University of La Verne Integrated Business Program Teams Raise Over $12,000 for Charity
The Integrated Business Program (IBP), a signature academic program in the College of Business and Public Management at the University of La Verne, equips students with the knowledge and experience to create and operate businesses that sell actual products. Teams donate the profits to a charity of their choice.
The coronavirus pandemic has upended traditional business models, challenging students and professors to develop creative solutions. With limited face-to-face sales options available due to state and county COVID-19 restrictions, the three IBP teams found ways to supplement sales through online platforms. Their total semester sales in spring 2021 reached over $12,225—an increase of approximately $4,400 over spring 2020.
Rick Hasse, faculty instructor in the College of Business and Public Management and IBP program administrator, believes this has to do with the students’ savvy online skills and dedication to helping their causes during this time of need. “These students picked charities where they really felt they were doing something and could sink their teeth into it to help the community,” Hasse said. The projects included:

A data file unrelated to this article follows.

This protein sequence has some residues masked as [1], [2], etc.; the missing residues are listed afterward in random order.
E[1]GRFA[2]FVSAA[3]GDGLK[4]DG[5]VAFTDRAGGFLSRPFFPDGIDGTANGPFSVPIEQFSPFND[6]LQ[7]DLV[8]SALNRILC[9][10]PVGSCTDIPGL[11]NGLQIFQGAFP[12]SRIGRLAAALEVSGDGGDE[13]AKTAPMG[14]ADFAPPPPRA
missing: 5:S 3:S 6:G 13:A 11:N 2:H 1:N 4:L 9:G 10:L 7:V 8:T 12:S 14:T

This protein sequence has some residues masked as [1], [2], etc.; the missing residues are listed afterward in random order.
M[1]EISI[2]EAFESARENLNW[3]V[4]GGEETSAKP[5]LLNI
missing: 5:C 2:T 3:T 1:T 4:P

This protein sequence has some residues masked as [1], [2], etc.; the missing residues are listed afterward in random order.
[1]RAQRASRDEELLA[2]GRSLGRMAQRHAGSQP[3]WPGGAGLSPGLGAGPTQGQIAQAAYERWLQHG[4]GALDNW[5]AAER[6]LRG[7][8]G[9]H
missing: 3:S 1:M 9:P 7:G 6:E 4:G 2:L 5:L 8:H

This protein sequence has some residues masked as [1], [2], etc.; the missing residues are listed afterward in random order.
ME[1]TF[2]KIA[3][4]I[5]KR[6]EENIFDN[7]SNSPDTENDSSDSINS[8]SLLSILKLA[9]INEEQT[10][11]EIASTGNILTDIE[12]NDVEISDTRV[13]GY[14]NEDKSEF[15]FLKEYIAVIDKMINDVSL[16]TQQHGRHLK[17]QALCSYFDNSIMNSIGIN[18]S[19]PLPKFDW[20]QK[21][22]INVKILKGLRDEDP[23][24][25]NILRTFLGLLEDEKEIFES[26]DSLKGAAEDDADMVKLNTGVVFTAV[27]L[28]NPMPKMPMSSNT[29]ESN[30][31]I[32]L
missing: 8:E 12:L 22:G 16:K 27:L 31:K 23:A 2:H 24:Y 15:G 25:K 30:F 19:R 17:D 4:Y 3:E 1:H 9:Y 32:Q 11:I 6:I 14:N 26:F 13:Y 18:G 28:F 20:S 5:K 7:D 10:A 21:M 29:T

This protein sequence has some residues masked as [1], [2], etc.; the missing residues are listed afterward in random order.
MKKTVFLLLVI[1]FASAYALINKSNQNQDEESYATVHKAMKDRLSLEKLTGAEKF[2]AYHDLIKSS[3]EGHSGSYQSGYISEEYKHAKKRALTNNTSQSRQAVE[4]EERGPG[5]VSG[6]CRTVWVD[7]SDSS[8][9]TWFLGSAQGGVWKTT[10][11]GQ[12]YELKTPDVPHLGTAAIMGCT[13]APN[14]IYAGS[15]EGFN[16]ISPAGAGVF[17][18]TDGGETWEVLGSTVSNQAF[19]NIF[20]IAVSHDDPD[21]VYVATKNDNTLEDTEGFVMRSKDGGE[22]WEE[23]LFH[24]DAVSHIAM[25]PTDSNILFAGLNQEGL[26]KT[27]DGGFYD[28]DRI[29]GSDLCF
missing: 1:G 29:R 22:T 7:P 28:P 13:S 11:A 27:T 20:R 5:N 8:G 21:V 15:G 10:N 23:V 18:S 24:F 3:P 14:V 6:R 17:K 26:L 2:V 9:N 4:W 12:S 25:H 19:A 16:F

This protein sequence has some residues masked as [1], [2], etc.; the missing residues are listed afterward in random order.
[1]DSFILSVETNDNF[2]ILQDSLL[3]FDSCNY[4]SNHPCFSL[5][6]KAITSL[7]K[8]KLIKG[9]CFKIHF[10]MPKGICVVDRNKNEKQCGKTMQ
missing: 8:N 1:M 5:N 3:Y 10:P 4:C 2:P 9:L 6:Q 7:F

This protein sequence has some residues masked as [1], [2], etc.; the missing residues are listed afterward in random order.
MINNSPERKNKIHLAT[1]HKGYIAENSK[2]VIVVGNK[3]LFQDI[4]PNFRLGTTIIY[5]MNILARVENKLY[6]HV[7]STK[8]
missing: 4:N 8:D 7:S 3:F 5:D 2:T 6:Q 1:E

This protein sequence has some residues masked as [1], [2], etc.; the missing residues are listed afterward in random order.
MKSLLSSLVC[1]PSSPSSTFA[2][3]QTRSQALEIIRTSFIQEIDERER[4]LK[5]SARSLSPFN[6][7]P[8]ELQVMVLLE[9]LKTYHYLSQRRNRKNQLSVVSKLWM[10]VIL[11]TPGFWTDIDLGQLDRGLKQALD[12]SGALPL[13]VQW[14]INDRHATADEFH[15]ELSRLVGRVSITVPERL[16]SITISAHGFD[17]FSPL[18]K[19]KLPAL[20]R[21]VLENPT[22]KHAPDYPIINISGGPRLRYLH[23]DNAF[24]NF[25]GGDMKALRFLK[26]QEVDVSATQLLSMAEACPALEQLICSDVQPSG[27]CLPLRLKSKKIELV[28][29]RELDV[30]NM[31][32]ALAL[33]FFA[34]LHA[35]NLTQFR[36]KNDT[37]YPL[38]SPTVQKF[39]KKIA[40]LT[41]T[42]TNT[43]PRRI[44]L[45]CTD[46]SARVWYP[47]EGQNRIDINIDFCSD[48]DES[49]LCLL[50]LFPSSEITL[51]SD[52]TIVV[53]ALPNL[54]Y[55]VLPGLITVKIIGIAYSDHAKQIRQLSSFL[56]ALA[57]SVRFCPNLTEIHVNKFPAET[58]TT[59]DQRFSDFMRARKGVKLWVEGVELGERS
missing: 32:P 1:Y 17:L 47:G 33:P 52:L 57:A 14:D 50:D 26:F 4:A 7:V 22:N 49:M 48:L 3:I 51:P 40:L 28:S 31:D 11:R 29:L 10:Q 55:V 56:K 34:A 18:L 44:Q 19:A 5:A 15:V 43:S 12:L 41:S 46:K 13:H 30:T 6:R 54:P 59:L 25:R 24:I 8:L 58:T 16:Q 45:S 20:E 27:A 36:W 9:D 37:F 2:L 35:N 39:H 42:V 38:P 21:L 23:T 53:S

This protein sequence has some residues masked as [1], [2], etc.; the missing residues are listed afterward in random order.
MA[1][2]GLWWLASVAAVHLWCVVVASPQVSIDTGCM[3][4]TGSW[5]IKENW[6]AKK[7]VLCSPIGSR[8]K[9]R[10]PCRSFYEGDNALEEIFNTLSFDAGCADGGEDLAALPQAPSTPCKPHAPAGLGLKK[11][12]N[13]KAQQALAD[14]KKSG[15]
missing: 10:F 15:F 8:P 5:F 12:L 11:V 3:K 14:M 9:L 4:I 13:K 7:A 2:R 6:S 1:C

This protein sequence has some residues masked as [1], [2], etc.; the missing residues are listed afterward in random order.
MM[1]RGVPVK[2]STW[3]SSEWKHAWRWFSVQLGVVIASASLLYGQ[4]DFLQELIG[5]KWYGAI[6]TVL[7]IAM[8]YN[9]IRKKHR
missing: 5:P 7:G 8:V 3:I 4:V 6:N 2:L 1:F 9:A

The Ohana Project: Eco-friendly silverware that is sustainable, hygienic, and travel-safe. The team raised almost $4,000 for their charity, 10,000 Degrees, an educational foundation supporting families and students of all socioeconomic, racial, and ethnic backgrounds.
GloForIt: A small, portable ring light that is detachable, clampable to most surfaces, lightweight, and rechargeable by USB port. The team’s sales reached nearly $6,600. Profits were allocated for the University of La Verne Student Relief Fund, helping students cover financial burdens caused by the direct impact of COVID-19.
Wheel Meal: A detachable steering wheel tray that acts as a makeshift table and laptop holder for maximum economy of space, designed for students living and working in their cars. The team’s profit of $1,700 is going to the Restaurant Workers’ Community Foundation, helping food workers effected by restaurant pandemic closures.
“These three products are all relevant to the pandemic age,” Hasse said. “This sends a statement that our students are helping themselves and the community.”